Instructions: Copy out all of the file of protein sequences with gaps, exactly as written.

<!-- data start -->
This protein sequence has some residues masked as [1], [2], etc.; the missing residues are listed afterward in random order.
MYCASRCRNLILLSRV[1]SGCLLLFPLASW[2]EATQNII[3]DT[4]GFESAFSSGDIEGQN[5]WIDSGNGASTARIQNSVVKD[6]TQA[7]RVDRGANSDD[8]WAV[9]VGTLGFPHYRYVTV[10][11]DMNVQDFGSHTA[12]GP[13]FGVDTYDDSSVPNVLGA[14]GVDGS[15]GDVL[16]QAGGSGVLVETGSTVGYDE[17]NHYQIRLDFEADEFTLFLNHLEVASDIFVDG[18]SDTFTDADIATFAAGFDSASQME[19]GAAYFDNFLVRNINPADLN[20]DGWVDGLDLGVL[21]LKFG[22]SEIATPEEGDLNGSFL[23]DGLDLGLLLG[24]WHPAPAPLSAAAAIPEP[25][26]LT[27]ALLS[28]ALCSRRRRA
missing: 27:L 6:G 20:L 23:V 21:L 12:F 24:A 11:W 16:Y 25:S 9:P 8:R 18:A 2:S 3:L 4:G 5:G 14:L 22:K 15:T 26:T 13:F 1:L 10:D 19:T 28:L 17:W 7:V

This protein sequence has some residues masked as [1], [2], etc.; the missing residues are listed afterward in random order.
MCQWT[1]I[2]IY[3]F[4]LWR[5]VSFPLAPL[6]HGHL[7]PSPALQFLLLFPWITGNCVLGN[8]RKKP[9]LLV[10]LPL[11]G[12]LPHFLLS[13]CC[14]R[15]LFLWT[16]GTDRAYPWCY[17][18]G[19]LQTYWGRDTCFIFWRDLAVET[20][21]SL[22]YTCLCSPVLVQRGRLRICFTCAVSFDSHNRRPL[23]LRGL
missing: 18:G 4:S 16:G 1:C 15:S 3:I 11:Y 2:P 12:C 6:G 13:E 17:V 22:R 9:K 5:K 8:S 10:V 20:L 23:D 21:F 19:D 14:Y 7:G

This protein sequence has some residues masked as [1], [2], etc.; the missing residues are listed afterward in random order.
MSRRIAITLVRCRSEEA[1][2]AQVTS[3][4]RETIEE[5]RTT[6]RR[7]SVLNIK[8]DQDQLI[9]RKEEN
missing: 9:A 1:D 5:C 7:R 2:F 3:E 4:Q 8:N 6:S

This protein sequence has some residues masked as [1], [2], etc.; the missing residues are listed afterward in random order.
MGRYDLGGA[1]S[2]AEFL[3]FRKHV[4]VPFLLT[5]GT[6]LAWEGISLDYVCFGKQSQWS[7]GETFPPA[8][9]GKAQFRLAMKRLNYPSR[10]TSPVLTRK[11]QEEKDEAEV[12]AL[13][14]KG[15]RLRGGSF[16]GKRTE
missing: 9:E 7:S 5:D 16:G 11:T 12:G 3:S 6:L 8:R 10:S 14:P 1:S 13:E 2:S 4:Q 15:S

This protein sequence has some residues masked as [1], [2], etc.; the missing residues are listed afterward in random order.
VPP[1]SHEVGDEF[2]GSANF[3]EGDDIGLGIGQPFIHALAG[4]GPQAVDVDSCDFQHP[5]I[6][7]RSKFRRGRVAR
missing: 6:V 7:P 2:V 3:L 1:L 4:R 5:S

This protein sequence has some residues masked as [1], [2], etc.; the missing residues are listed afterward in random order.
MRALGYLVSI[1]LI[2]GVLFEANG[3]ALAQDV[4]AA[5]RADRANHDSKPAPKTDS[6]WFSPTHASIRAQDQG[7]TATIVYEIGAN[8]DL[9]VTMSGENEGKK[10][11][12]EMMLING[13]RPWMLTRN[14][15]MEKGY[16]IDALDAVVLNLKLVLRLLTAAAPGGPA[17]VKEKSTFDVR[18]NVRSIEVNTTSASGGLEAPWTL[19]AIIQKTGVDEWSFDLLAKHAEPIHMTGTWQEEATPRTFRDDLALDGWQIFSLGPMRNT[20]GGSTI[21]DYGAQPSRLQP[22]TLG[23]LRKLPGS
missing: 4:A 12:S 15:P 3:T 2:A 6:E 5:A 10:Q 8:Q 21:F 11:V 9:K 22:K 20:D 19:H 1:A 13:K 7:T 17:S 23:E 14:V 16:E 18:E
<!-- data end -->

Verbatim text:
This protein sequence has some residues masked as [1], [2], etc.; the missing residues are listed afterward in random order.
MYCASRCRNLILLSRV[1]SGCLLLFPLASW[2]EATQNII[3]DT[4]GFESAFSSGDIEGQN[5]WIDSGNGASTARIQNSVVKD[6]TQA[7]RVDRGANSDD[8]WAV[9]VGTLGFPHYRYVTV[10][11]DMNVQDFGSHTA[12]GP[13]FGVDTYDDSSVPNVLGA[14]GVDGS[15]GDVL[16]QAGGSGVLVETGSTVGYDE[17]NHYQIRLDFEADEFTLFLNHLEVASDIFVDG[18]SDTFTDADIATFAAGFDSASQME[19]GAAYFDNFLVRNINPADLN[20]DGWVDGLDLGVL[21]LKFG[22]SEIATPEEGDLNGSFL[23]DGLDLGLLLG[24]WHPAPAPLSAAAAIPEP[25][26]LT[27]ALLS[28]ALCSRRRRA
missing: 27:L 6:G 20:L 23:V 21:L 12:F 24:A 11:W 16:Y 25:S 9:P 8:R 18:A 2:S 3:L 4:G 5:G 14:L 22:K 15:T 26:T 13:F 1:L 10:D 19:T 28:L 17:W 7:V

This protein sequence has some residues masked as [1], [2], etc.; the missing residues are listed afterward in random order.
MCQWT[1]I[2]IY[3]F[4]LWR[5]VSFPLAPL[6]HGHL[7]PSPALQFLLLFPWITGNCVLGN[8]RKKP[9]LLV[10]LPL[11]G[12]LPHFLLS[13]CC[14]R[15]LFLWT[16]GTDRAYPWCY[17][18]G[19]LQTYWGRDTCFIFWRDLAVET[20][21]SL[22]YTCLCSPVLVQRGRLRICFTCAVSFDSHNRRPL[23]LRGL
missing: 18:G 4:S 16:G 1:C 15:S 3:I 11:Y 2:P 12:C 6:G 13:E 17:V 22:R 9:K 5:K 8:S 10:V 20:L 23:D 21:F 19:D 14:Y 7:G

This protein sequence has some residues masked as [1], [2], etc.; the missing residues are listed afterward in random order.
MSRRIAITLVRCRSEEA[1][2]AQVTS[3][4]RETIEE[5]RTT[6]RR[7]SVLNIK[8]DQDQLI[9]RKEEN
missing: 9:A 1:D 5:C 7:R 2:F 3:E 4:Q 8:N 6:S

This protein sequence has some residues masked as [1], [2], etc.; the missing residues are listed afterward in random order.
MGRYDLGGA[1]S[2]AEFL[3]FRKHV[4]VPFLLT[5]GT[6]LAWEGISLDYVCFGKQSQWS[7]GETFPPA[8][9]GKAQFRLAMKRLNYPSR[10]TSPVLTRK[11]QEEKDEAEV[12]AL[13][14]KG[15]RLRGGSF[16]GKRTE
missing: 9:E 7:S 5:D 16:G 11:T 12:G 3:S 6:L 8:R 10:S 14:P 1:S 13:E 2:S 4:Q 15:S

This protein sequence has some residues masked as [1], [2], etc.; the missing residues are listed afterward in random order.
VPP[1]SHEVGDEF[2]GSANF[3]EGDDIGLGIGQPFIHALAG[4]GPQAVDVDSCDFQHP[5]I[6][7]RSKFRRGRVAR
missing: 6:V 7:P 2:V 3:L 1:L 4:R 5:S

This protein sequence has some residues masked as [1], [2], etc.; the missing residues are listed afterward in random order.
MRALGYLVSI[1]LI[2]GVLFEANG[3]ALAQDV[4]AA[5]RADRANHDSKPAPKTDS[6]WFSPTHASIRAQDQG[7]TATIVYEIGAN[8]DL[9]VTMSGENEGKK[10][11][12]EMMLING[13]RPWMLTRN[14][15]MEKGY[16]IDALDAVVLNLKLVLRLLTAAAPGGPA[17]VKEKSTFDVR[18]NVRSIEVNTTSASGGLEAPWTL[19]AIIQKTGVDEWSFDLLAKHAEPIHMTGTWQEEATPRTFRDDLALDGWQIFSLGPMRNT[20]GGSTI[21]DYGAQPSRLQP[22]TLG[23]LRKLPGS
missing: 4:A 12:S 15:P 3:T 2:A 6:E 5:A 10:Q 8:Q 21:F 11:V 9:K 22:K 20:D 19:H 1:A 13:K 7:T 17:S 23:E 14:V 16:E 18:E